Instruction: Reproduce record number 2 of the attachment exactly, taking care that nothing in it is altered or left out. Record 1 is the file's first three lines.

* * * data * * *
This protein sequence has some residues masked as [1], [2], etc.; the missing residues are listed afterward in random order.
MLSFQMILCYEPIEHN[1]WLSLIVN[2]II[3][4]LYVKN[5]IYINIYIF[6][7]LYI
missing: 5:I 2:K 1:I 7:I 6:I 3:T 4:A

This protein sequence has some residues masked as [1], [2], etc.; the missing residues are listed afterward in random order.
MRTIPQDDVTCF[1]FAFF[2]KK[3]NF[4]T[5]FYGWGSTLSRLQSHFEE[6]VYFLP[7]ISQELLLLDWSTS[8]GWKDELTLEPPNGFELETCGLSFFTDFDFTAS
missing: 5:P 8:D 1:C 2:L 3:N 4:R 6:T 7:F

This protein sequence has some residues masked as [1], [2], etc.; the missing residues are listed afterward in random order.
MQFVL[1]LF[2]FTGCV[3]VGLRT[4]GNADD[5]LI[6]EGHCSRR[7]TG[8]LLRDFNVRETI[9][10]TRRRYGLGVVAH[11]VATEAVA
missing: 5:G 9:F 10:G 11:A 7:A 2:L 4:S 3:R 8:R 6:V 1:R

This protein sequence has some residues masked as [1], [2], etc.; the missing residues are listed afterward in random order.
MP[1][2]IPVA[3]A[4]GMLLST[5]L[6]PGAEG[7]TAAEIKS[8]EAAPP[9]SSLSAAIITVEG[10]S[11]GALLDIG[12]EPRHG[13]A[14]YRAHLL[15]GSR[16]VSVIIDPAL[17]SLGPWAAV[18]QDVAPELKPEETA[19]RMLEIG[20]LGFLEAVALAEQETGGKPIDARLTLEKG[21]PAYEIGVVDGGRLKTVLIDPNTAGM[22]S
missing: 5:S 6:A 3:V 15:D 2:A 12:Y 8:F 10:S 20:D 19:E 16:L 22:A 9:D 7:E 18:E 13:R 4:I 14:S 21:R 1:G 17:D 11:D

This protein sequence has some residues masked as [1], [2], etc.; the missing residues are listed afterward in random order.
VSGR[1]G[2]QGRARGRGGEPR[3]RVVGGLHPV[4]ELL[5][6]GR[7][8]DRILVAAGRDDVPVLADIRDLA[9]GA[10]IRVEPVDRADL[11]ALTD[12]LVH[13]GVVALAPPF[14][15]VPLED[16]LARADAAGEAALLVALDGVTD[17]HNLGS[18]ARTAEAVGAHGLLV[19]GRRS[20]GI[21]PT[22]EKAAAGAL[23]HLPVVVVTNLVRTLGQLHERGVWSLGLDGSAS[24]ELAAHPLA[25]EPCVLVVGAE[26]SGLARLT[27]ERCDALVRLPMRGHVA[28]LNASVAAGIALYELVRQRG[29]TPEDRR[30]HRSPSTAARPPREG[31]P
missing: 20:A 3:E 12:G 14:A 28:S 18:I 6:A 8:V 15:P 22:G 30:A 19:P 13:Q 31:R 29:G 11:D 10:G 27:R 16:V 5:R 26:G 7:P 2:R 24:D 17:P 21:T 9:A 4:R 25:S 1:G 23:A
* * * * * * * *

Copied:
This protein sequence has some residues masked as [1], [2], etc.; the missing residues are listed afterward in random order.
MRTIPQDDVTCF[1]FAFF[2]KK[3]NF[4]T[5]FYGWGSTLSRLQSHFEE[6]VYFLP[7]ISQELLLLDWSTS[8]GWKDELTLEPPNGFELETCGLSFFTDFDFTAS
missing: 5:P 8:D 1:C 2:L 3:N 4:R 6:T 7:F